Addressing High Moisture Content in Your Cannabis Extracts

Having a high moisture content in your cannabis extracts can become very problematic. The extra water retention is a problem operators may run into during the process of extraction. How the biomass is treated before it is extracted can greatly determine the water content of the end extract. There are two main ways to prepare your plant biomass for extract. One is full plant, fresh-frozen, where flower and sugar leaves are harvested and immediately crash frozen under -28 degrees C. The second method and most common is the Dry Trim Method, where after the trim is collected, it is cured to remove residual moisture until ready for processing. The dry trim method is argued to be less effective at retaining the full terpene and cannabinoid profiles but the upside is much dryer biomass to work with. Even though fresh-frozen has better efficacy in terpene and cannabinoid retention, the greatly increased water content can cause problems later in the production line. The added water can lead to rancidity leading to a greatly reduced shelf life in your extracts and can be troublesome to remove.

Unfortunately, there are not very many good ways to remove the residual water that also keeps the lighter terpenes intact. A common way of removing this excess water is using a vacuum dryer, but the one problem is a vacuum dryer can volatilize and whisk terpenes away to the pump. Another much less talked about method is using a desiccant to absorb that moisture released into the air. A desiccant is a hygroscopic substance, molecularly hungry for water. It can dry the atmosphere, and in turn, dehydrate any item within the atmosphere. For use with cannabis, a silica-based, food-grade desiccant would most likely be best. It is an inherently more gentle approach for removal of excess water than vacuum drying but it has not been used on a large scale anywhere that we have seen.

What methods do you use to dry your extracts if you have too much water retention? Is this just another impractical method used by small growers that is not applicable to larger scale operations? What methods do you use to dry your extracts if you have too much water retention?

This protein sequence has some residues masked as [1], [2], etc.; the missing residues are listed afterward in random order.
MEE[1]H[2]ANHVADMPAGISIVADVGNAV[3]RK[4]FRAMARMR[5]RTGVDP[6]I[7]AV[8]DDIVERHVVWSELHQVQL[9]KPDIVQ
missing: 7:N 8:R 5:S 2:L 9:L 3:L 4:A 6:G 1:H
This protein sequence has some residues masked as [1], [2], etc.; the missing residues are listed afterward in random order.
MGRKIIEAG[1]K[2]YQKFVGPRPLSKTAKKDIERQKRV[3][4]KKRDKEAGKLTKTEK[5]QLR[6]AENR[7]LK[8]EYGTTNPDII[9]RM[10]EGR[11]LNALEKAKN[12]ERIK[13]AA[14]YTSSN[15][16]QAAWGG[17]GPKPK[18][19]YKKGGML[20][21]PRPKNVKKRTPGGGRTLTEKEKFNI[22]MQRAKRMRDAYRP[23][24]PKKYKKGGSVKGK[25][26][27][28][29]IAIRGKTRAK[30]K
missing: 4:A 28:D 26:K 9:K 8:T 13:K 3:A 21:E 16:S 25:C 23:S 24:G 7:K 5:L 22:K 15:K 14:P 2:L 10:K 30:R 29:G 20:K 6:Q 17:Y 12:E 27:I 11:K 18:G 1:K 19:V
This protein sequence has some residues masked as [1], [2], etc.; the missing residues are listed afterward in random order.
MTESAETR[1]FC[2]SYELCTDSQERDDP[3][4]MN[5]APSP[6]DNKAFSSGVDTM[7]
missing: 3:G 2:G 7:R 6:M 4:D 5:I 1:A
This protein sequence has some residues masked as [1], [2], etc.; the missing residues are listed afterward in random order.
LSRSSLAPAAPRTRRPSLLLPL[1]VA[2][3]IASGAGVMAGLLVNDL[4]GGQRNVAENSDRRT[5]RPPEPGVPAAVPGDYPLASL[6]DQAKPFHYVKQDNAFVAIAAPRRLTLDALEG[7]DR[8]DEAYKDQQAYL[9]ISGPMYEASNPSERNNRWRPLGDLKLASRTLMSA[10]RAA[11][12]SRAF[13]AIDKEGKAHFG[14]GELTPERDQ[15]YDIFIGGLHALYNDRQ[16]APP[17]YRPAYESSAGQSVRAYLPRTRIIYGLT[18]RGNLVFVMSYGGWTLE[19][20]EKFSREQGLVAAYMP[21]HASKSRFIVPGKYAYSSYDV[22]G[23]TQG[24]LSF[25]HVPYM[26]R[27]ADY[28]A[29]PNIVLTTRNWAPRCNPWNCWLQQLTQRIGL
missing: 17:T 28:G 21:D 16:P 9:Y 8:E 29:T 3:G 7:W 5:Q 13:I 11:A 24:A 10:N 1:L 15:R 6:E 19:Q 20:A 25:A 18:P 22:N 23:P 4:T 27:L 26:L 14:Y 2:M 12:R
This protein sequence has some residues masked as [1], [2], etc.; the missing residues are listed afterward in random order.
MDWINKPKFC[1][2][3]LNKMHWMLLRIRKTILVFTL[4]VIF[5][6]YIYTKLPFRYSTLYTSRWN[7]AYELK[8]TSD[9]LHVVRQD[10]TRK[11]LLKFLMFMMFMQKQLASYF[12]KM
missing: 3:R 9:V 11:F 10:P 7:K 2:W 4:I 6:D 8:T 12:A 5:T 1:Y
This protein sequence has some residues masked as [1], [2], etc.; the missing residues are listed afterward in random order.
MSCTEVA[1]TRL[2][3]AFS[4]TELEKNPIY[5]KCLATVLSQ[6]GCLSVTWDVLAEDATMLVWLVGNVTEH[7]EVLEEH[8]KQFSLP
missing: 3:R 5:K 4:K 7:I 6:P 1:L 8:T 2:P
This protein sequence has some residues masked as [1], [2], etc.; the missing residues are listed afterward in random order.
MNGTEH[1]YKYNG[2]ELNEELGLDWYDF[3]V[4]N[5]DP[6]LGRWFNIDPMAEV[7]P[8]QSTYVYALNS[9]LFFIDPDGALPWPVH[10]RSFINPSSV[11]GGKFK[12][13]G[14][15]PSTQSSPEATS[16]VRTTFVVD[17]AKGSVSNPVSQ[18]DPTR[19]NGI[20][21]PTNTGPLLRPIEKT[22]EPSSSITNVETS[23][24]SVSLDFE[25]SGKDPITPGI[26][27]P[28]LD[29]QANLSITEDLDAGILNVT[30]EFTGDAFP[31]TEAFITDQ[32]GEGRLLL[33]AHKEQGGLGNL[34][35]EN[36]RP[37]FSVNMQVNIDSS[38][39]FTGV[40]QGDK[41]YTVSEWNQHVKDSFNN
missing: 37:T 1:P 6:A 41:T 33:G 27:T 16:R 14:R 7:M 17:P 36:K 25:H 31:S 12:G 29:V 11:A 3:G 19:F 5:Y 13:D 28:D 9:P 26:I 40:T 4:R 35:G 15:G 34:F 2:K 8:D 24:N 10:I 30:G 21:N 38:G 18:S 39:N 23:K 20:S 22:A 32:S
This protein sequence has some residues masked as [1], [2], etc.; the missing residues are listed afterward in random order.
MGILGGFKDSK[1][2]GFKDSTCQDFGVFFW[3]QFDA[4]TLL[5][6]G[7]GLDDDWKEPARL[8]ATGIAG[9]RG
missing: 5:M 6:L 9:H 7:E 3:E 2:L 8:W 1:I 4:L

Taylor Ange

Specializations: Extraction Processes Compliance Product development Taylor has maintained a passion for finding unconventional solutions for problems in the biology and medical fields. From a young age, he was heavily invested in the emergency medical industry as an active member of King County Search and Rescue in Washington State. Taylor attended college at the University of Montana as a terrestrial ecology major. As a field researcher and a lab technician with the US Forest Service, he conducted e-DNA testing on fluvial systems in Montana, Idaho, Washington, and Oregon. In the lab, he conducted mitochondrial DNA synthesis and analyzation which taught him how a large scale science and research laboratory is laid out and operated, along with what control measures are used for both personal and product safety. He has been involved in projects spanning beverage, cannabis fiber and extraction, and clean technology. He has been a part of developing various technologies including carbon dioxide reclamation equipment, hemp bioplastic formulations, and semi-autonomous control systems.

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